Several big-ticket projects started immediately after independence, most of them aimed at addressing infrastructure needs and overhaul of the network. Chittaranjan Locomotive Works (CLW) was established in 1949, HAL started producing coaches in 1950, The Intergal Coach Factory (ICF) was founded in 1955 and The Diesel Loco Works (DLW) of Varanasi in 1961. By 1957 It was decided that the network was to be gradually electrified with 25 kV AC to be adopted as traction following the recommendation from SNCF, and 2000 km of route track would be electrified by the next 8 years. Another big step was the decentralization of the Indian Railways with the creation of zones based on Geography for increased efficiency. Southern Railways was the first to be inaugurated in 1951. Northern, North Frontier, Eastern, Central and Western Railways followed it. Later, more zones were added and as of today we have 17 zones including the Kolkata Metro!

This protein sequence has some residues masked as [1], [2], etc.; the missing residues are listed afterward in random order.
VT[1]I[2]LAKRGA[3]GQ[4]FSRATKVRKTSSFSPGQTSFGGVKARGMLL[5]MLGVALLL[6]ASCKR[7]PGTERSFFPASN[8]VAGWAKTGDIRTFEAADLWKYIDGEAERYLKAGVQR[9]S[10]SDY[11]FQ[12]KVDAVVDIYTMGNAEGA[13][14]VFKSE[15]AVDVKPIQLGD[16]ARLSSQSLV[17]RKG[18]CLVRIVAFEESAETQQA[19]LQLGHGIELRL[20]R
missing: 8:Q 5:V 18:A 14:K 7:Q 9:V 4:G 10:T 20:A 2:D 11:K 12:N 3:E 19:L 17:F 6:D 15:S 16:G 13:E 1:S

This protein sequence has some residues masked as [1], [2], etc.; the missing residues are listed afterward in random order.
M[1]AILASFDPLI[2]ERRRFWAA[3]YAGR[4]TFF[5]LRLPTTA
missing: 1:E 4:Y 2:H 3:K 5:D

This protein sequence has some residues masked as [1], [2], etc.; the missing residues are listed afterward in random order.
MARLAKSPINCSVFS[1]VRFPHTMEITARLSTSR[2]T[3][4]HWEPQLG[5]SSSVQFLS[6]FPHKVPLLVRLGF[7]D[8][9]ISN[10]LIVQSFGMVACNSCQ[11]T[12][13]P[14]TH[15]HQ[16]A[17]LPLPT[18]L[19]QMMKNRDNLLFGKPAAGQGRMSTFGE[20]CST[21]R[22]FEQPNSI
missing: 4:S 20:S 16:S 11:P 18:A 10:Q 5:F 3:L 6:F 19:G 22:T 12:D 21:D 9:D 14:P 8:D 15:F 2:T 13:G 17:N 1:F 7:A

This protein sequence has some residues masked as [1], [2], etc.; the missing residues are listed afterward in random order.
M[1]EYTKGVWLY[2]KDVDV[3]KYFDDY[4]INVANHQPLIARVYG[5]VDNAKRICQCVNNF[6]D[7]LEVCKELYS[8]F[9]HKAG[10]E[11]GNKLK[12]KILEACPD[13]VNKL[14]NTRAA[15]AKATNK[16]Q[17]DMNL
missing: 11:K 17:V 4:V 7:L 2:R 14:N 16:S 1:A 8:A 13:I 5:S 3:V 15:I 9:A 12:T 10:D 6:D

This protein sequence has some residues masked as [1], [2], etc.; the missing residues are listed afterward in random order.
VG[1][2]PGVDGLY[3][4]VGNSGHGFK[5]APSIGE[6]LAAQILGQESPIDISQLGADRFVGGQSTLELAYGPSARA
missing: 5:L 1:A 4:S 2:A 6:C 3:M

Decolonization of the railways never really caught on. All the old classes, safety systems and operating procedures continued to be followed for 20 odd years. In true Indian fashion, usage of outdated practices continued despite some tragic events which also failed to open eyes, the most notorious among these being the derailment accident of the 603 Madras – Tuticorin Express which plunged off the Maradiyar Bridge at Ariyalur, 60 from Trichy, Tamil Nadu on November 23 1956, killing 154 people. The then Railway Minister Lal Bahadur Shastri famously resigned after this accident citing ‘moral responsibility’. Even today this is the most remembered railway accident in India. The impact of this accident and his resignation was so great that IR woke up and decided to modernize the network though it took them another 10 years to implement these decisions.


Image Courtesy: The International Steam Pages

The Real Story Behind “Modernization Projects” and more.